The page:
The parking situation is absolutely not the same for each of the 60,000 people who attend the game. The distribution of experience is clearly not linear; it is not exponential; it is not ...; but it does get worse quickly as the available space fills up (if it does). We don't know whether it fills up from the problem statement.
Whatever the parking experience, the "first 100" people would be expected to have the best experience (this is a conclusion about the parking situation, but is doesn't represent anything else) because they have access to the most parking space (and, therefore, the best choices). This makes their opinion quite biased (and not a good statistical indicator of any other parking experience or of the overall parking experience).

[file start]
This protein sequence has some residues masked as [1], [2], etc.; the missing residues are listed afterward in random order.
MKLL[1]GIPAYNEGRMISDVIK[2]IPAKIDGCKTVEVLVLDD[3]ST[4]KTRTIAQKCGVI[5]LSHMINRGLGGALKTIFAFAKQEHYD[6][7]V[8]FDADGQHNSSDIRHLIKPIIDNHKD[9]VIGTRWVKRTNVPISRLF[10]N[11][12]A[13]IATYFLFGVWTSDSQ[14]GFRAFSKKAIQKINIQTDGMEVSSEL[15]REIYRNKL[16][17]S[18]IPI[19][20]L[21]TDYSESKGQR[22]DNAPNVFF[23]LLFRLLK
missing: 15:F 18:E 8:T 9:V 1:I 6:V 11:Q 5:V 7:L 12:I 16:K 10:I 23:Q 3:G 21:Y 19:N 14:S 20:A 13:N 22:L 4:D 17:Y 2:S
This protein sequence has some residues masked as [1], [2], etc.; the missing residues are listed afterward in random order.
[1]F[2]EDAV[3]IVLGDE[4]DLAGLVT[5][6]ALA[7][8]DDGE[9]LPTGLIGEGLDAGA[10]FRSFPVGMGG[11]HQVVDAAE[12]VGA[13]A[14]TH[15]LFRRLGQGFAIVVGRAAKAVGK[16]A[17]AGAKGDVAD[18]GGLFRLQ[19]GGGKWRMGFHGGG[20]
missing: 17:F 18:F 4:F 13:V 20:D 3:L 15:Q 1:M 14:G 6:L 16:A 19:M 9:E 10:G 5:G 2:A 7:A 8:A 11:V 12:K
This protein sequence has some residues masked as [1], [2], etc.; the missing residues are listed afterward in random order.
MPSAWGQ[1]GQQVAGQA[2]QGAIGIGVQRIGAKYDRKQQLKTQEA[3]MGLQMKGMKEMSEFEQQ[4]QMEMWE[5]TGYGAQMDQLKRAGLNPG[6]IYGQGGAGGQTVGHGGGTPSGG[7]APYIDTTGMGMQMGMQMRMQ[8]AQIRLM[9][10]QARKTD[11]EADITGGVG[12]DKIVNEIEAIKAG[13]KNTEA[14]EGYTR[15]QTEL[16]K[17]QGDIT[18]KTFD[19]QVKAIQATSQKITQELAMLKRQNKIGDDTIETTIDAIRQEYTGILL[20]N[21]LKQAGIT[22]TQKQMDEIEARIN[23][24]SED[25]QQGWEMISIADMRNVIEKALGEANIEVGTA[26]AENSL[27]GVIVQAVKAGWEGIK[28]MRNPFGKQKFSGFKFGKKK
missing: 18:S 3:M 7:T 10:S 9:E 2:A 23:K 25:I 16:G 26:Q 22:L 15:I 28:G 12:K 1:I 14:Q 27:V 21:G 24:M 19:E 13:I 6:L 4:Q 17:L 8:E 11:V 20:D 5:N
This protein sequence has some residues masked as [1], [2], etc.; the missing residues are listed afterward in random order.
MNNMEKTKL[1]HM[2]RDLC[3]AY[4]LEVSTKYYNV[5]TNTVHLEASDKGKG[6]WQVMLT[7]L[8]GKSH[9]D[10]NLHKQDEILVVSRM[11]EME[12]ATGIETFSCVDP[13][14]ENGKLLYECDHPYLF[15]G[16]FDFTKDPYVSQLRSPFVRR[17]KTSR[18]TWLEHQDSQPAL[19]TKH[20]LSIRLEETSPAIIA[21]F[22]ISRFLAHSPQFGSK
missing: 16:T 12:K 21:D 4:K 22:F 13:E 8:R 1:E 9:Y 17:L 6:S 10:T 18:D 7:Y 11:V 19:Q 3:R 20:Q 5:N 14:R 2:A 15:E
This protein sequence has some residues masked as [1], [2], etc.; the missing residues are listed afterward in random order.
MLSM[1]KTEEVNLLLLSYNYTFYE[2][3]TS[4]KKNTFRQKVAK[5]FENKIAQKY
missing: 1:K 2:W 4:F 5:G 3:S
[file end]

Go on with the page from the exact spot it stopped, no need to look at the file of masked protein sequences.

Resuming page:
Now, since the "first 100" people have the best experience, we can infer that the other 59,900 had a worse experience. If the "first 100" did not have an acceptable experience (for example, say, because of nearby construction), then we infer that it only got worse after that (but we have no measure of that). This is not a statistical inference; it is simply interpreting the words "first" and "best."